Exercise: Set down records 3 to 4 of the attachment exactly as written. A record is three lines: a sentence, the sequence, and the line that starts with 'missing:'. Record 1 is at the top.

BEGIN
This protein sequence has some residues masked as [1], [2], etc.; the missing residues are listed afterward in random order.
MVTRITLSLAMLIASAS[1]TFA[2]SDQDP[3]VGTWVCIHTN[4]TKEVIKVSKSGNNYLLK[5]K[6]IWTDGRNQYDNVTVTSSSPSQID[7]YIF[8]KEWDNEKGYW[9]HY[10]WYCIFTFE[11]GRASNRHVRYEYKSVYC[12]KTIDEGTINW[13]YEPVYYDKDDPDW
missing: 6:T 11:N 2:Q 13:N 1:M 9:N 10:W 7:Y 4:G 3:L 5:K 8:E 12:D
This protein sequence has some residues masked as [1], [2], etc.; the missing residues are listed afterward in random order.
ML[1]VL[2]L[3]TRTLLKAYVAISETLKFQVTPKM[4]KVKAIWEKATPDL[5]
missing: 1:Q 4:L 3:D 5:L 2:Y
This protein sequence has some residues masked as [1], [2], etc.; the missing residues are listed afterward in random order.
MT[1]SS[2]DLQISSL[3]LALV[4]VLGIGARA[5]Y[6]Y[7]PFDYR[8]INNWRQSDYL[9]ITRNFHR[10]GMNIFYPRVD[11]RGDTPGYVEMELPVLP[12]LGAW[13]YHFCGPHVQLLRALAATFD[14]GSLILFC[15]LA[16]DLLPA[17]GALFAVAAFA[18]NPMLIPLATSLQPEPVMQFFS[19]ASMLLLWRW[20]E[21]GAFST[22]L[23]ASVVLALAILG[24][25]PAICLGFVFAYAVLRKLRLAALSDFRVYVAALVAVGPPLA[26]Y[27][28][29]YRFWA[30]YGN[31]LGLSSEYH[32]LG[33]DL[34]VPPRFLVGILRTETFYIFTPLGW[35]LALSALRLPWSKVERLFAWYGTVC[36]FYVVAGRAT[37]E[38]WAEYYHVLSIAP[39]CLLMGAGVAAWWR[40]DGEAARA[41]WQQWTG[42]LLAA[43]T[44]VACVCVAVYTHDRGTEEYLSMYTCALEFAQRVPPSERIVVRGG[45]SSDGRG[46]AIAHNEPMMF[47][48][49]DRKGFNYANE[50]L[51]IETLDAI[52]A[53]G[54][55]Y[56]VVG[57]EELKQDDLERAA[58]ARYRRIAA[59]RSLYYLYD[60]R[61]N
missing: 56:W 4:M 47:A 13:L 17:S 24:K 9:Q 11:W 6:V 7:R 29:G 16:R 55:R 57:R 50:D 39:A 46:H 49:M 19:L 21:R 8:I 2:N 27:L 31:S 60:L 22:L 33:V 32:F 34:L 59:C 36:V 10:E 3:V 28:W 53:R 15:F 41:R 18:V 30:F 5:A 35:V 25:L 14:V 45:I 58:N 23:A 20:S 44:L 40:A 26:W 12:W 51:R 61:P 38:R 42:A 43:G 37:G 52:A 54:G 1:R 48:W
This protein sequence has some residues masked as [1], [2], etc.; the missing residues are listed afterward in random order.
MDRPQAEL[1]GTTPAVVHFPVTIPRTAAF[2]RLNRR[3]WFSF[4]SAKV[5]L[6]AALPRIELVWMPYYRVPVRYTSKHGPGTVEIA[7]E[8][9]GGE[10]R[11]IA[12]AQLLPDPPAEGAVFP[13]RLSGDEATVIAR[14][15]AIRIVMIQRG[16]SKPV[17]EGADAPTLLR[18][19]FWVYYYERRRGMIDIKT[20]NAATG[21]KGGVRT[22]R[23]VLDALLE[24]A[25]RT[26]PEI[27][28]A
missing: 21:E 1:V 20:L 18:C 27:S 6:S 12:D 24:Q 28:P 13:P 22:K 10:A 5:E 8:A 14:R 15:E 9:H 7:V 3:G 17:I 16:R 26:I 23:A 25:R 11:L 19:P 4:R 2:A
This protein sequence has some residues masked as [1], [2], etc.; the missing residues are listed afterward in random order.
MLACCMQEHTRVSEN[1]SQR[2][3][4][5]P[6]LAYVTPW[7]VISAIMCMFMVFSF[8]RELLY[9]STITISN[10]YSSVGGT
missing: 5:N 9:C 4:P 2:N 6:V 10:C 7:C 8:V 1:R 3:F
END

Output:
This protein sequence has some residues masked as [1], [2], etc.; the missing residues are listed afterward in random order.
MT[1]SS[2]DLQISSL[3]LALV[4]VLGIGARA[5]Y[6]Y[7]PFDYR[8]INNWRQSDYL[9]ITRNFHR[10]GMNIFYPRVD[11]RGDTPGYVEMELPVLP[12]LGAW[13]YHFCGPHVQLLRALAATFD[14]GSLILFC[15]LA[16]DLLPA[17]GALFAVAAFA[18]NPMLIPLATSLQPEPVMQFFS[19]ASMLLLWRW[20]E[21]GAFST[22]L[23]ASVVLALAILG[24][25]PAICLGFVFAYAVLRKLRLAALSDFRVYVAALVAVGPPLA[26]Y[27][28][29]YRFWA[30]YGN[31]LGLSSEYH[32]LG[33]DL[34]VPPRFLVGILRTETFYIFTPLGW[35]LALSALRLPWSKVERLFAWYGTVC[36]FYVVAGRAT[37]E[38]WAEYYHVLSIAP[39]CLLMGAGVAAWWR[40]DGEAARA[41]WQQWTG[42]LLAA[43]T[44]VACVCVAVYTHDRGTEEYLSMYTCALEFAQRVPPSERIVVRGG[45]SSDGRG[46]AIAHNEPMMF[47][48][49]DRKGFNYANE[50]L[51]IETLDAI[52]A[53]G[54][55]Y[56]VVG[57]EELKQDDLERAA[58]ARYRRIAA[59]RSLYYLYD[60]R[61]N
missing: 56:W 4:M 47:A 13:L 17:S 24:K 9:Q 11:W 6:V 7:R 29:G 16:R 55:R 57:R 50:D 39:A 46:H 49:M 19:L 21:R 8:I 2:N 27:L 31:S 60:L 22:L 33:V 32:F 34:L 59:C 36:V 10:E 3:V 28:W 53:R 15:F 41:R 18:V 30:F 5:A 35:V 25:L 14:V 45:I 58:N 23:A 20:S 44:L 40:A 26:W 12:W 51:R 61:P 38:R 42:A 43:G 37:G 52:A 54:G 1:R 48:W
This protein sequence has some residues masked as [1], [2], etc.; the missing residues are listed afterward in random order.
MDRPQAEL[1]GTTPAVVHFPVTIPRTAAF[2]RLNRR[3]WFSF[4]SAKV[5]L[6]AALPRIELVWMPYYRVPVRYTSKHGPGTVEIA[7]E[8][9]GGE[10]R[11]IA[12]AQLLPDPPAEGAVFP[13]RLSGDEATVIAR[14][15]AIRIVMIQRG[16]SKPV[17]EGADAPTLLR[18][19]FWVYYYERRRGMIDIKT[20]NAATG[21]KGGVRT[22]R[23]VLDALLE[24]A[25]RT[26]PEI[27][28]A
missing: 21:E 1:V 20:L 18:C 27:S 6:S 12:D 24:Q 28:P 13:P 22:K 10:A 5:E 8:A 14:R 15:E 9:H 7:V 3:G 17:I 16:R 26:I 23:A 25:R 11:L 19:P 4:R 2:A